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Press Pass: Justin Allgaier
Justin Allgaier talks about finishing third in the Dollar General 200 Fueled By AmeriGas and how this is his strongest start of any season.
Ray Black Jr. spins, collected by David Starr
Ray Black Jr. loses control of his No. 07 and then receives heavy damage following contact with David Starr's No. 99.
Meet Dr. Fiege: Physician to help further enhance medical efforts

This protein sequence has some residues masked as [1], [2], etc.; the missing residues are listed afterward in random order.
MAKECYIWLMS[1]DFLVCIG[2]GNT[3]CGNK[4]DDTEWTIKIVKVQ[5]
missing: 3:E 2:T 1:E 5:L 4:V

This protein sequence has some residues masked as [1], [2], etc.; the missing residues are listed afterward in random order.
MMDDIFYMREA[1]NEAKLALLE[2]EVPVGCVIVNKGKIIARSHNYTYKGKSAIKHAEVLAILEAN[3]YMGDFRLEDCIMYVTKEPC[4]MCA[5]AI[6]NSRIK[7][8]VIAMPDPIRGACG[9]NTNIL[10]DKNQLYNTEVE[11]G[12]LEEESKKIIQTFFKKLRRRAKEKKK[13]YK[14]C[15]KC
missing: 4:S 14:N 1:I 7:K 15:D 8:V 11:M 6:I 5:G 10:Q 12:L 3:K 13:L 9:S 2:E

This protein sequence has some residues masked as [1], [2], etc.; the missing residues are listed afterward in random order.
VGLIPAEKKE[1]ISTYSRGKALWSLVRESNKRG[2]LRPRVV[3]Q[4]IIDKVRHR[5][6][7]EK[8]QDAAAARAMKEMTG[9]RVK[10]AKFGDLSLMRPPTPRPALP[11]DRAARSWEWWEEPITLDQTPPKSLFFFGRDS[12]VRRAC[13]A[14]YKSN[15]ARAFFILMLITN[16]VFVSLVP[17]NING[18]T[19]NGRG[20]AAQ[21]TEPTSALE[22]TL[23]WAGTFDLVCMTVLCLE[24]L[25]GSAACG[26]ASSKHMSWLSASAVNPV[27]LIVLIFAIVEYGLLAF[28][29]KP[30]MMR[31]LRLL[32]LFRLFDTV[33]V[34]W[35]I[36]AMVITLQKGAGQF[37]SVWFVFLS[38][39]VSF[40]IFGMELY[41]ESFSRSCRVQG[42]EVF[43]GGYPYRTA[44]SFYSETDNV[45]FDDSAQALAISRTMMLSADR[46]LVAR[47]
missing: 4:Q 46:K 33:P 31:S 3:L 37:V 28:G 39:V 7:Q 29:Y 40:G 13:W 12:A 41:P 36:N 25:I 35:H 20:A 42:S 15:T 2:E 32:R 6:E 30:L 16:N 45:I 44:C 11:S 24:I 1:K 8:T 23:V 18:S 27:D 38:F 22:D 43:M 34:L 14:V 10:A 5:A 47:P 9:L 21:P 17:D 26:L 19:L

RELATED: NASCAR bolsters emergency response system NASCAR again has upped its level of medical commitment and response, working in conjunction with American Medical Response to announce that Dr. Angela Fiege will serve as the newly appointed NASCAR/AMR Safety Team Medical Director. The Indianapolis-based doctor has served as a physician medical consultant in NASCAR for the past two years, supporting both the infield care centers and on-track response at all NASCAR-sponsored race events. Her new role will include collaboration with NASCAR Medical Liaisons and NASCAR Consulting Physicians in addition to guiding the services provided by AMR. In February, NASCAR announced it was partnering with AMR to expand its capabilities of medical support and enhance on-track incident response -- Fiege's new position is another component of that agreement. Drivers had previously asked for a physician who traveled to the majority of most race weekends as a way to develop familiarity. A lifelong motorsports fan, Fiege said she is enthusiastic about developing her new role and enhancing the sport's medical program. She has been trackside at Indianapolis Motor Speedway for a decade working with both NASCAR and open-wheel drivers. She was awarded this year's "Above and Beyond Award" for her work presenting lectures on driver and crew safety at NASCAR's annual summits. "The great thing about this job is that it is an open book waiting to be written," Fiege told NASCAR.com. "I've had the good fortune to get to know a lot of good people along the way. And I think collectively, we'll work to make this something I hope that people who do other forms of motorsport will look to NASCAR and say, 'That was great, let's implement some of their ideas in how we manage our drivers as well.' " Fiege certainly brings a knowledgeable and diverse background to the position. She began her career as a paramedic and then became a nurse before serving 20 years as a flight nurse for Indiana University Health Methodist Hospital. She then got her medical doctor degree and has managed emergency care at the hospital for the past 12 years. Part of Fiege's impressive credentialing is that she is board certified in both emergency medicine and neuro critical care. "I wouldn't trade that for the world," Fiege said of her incredibly diverse experience. "My pathway through life is kind of convoluted, but every step of the way you learn something not only medically, but also in interacting with people. "The things I learned on the street as a medic translated into how I approached people as a nurse. And what I learned as a nurse has been a great background for me as I practice as a physician. I feel I'm very lucky and it's been a great way to develop a career." Not only will Fiege oversee the at-track medical response, she also hopes to develop a broader health and fitness program for not only NASCAR's star drivers, but their family members and teammates as well. "One of the things we hope to accomplish is developing a state-of-the-art, type motorsports medical program," she said. "Not only for the drivers but for the sport in general . There are some things we can do for drivers who spend a lot of time on the road to not only enhance their health, but also their families' health. And there are some exciting things to think about moving forward. "There are always things you need to do for a driver involved in an incident, of course, but also a lot of things that go on with drivers that are difficult to see. At most people's forefront are concussions and head injuries and things like that. There are certain injury patterns that are peculiar to motorsports, and we want to investigate in terms of treatment and ways to prevent those injuries. The natural evolution of that is how it translates into safety equipment used in civilian life."